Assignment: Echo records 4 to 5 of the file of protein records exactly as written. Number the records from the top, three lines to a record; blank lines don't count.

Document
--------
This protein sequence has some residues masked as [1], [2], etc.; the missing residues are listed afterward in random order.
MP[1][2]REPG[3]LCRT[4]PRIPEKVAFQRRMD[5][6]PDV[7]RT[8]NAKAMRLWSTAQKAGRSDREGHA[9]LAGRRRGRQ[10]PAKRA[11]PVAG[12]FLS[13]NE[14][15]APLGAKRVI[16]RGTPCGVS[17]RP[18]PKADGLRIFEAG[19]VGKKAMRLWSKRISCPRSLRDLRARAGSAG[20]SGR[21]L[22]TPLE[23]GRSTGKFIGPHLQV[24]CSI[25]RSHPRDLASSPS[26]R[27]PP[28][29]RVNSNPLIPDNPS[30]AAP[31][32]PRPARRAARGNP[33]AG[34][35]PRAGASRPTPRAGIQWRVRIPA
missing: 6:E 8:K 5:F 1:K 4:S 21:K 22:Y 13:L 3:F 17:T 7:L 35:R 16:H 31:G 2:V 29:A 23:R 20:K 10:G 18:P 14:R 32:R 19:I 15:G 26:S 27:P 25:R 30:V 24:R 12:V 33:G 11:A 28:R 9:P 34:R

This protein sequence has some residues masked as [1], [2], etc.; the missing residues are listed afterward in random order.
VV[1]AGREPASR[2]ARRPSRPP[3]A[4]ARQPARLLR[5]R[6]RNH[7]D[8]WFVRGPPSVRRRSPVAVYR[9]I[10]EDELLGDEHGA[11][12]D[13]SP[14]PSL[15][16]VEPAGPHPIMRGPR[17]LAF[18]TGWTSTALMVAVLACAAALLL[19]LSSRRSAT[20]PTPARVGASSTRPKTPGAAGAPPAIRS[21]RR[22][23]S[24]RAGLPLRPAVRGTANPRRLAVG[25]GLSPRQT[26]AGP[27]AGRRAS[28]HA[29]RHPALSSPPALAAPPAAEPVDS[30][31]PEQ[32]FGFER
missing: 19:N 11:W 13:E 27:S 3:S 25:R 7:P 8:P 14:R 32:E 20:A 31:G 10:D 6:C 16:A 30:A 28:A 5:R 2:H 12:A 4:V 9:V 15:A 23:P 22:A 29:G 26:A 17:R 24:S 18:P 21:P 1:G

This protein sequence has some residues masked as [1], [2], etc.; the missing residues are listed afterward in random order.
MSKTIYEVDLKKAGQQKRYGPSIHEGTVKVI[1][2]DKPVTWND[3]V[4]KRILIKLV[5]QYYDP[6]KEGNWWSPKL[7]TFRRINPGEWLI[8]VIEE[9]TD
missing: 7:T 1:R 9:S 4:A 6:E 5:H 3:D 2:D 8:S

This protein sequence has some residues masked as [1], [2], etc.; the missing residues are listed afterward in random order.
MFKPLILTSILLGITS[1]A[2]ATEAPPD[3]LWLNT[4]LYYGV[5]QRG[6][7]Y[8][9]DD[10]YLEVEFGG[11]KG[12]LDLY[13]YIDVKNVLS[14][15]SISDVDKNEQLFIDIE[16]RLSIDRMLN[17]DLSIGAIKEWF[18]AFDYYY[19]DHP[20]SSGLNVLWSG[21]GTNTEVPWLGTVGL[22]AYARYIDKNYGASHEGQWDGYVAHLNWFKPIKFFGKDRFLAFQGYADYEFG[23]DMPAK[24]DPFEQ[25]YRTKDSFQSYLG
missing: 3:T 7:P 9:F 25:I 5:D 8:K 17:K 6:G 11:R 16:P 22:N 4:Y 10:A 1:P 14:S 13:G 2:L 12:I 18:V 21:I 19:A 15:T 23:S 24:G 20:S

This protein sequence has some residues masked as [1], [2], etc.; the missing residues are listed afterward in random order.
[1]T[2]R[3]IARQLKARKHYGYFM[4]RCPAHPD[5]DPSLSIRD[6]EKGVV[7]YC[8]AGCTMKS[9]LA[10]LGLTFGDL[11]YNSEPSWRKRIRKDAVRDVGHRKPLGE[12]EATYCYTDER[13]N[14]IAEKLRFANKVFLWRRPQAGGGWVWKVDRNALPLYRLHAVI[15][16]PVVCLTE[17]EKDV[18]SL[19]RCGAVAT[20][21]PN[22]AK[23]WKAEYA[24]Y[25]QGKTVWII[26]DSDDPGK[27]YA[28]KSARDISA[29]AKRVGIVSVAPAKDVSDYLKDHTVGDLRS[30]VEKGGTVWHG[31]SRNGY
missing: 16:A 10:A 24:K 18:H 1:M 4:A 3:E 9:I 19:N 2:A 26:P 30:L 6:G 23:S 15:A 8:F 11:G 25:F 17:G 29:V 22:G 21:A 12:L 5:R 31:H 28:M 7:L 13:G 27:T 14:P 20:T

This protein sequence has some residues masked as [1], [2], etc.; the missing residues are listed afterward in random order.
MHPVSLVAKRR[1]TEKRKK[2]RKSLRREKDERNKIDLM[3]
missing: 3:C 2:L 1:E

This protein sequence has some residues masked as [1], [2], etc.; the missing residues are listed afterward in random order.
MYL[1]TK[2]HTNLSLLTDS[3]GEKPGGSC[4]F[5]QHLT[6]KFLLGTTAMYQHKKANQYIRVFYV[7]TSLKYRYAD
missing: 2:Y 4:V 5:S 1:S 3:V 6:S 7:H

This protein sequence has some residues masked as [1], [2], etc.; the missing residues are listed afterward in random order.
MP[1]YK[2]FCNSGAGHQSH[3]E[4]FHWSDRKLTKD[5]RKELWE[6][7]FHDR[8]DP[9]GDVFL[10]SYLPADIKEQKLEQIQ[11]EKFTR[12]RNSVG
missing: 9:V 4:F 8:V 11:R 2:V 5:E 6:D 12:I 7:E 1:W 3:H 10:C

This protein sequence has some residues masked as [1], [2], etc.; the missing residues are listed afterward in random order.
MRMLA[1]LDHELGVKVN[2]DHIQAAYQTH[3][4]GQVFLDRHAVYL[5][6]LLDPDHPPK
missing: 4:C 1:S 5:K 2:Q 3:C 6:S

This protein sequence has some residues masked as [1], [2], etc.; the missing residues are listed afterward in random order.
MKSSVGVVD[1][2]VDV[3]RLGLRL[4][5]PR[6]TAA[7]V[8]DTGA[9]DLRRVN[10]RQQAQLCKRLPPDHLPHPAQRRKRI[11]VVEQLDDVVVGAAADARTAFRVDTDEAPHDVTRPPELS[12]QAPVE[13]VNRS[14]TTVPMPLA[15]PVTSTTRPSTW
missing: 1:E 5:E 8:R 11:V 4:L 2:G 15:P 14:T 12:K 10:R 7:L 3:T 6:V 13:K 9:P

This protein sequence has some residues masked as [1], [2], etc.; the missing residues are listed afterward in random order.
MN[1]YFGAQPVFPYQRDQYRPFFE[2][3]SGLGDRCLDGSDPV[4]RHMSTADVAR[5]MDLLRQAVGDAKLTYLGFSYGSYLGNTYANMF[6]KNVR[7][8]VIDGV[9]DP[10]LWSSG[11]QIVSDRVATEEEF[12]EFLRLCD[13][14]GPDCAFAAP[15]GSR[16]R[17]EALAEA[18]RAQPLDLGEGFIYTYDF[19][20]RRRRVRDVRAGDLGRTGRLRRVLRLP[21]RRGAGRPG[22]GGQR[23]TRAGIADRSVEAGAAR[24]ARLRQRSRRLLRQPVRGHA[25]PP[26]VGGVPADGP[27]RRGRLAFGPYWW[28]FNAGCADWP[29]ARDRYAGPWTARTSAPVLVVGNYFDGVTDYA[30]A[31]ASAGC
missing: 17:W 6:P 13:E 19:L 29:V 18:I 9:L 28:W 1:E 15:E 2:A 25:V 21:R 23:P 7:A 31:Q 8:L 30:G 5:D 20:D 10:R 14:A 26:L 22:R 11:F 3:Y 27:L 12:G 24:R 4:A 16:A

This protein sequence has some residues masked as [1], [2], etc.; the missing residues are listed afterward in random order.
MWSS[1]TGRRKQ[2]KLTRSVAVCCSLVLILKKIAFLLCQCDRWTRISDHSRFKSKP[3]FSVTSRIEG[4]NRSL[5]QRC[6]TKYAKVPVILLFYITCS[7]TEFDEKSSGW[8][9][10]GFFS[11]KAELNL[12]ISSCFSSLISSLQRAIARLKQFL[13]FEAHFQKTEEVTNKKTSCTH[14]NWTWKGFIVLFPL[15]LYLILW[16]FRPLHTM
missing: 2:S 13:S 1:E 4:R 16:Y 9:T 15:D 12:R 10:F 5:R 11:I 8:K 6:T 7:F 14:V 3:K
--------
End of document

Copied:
This protein sequence has some residues masked as [1], [2], etc.; the missing residues are listed afterward in random order.
MFKPLILTSILLGITS[1]A[2]ATEAPPD[3]LWLNT[4]LYYGV[5]QRG[6][7]Y[8][9]DD[10]YLEVEFGG[11]KG[12]LDLY[13]YIDVKNVLS[14][15]SISDVDKNEQLFIDIE[16]RLSIDRMLN[17]DLSIGAIKEWF[18]AFDYYY[19]DHP[20]SSGLNVLWSG[21]GTNTEVPWLGTVGL[22]AYARYIDKNYGASHEGQWDGYVAHLNWFKPIKFFGKDRFLAFQGYADYEFG[23]DMPAK[24]DPFEQ[25]YRTKDSFQSYLG
missing: 3:T 7:P 9:F 25:I 5:D 8:K 17:K 6:G 11:R 16:P 22:N 4:Y 10:A 1:P 14:S 13:G 2:L 12:I 18:V 21:I 19:A 15:T 23:S 24:G 20:S

This protein sequence has some residues masked as [1], [2], etc.; the missing residues are listed afterward in random order.
[1]T[2]R[3]IARQLKARKHYGYFM[4]RCPAHPD[5]DPSLSIRD[6]EKGVV[7]YC[8]AGCTMKS[9]LA[10]LGLTFGDL[11]YNSEPSWRKRIRKDAVRDVGHRKPLGE[12]EATYCYTDER[13]N[14]IAEKLRFANKVFLWRRPQAGGGWVWKVDRNALPLYRLHAVI[15][16]PVVCLTE[17]EKDV[18]SL[19]RCGAVAT[20][21]PN[22]AK[23]WKAEYA[24]Y[25]QGKTVWII[26]DSDDPGK[27]YA[28]KSARDISA[29]AKRVGIVSVAPAKDVSDYLKDHTVGDLRS[30]VEKGGTVWHG[31]SRNGY
missing: 16:A 10:A 24:K 18:H 1:M 4:A 3:E 9:I 19:N 2:A 26:P 30:L 6:G 23:S 15:A 8:F 11:G 25:F 17:G 29:V 22:G 21:A 12:L 5:R 31:H 28:M 7:L 13:G 27:T 14:P 20:T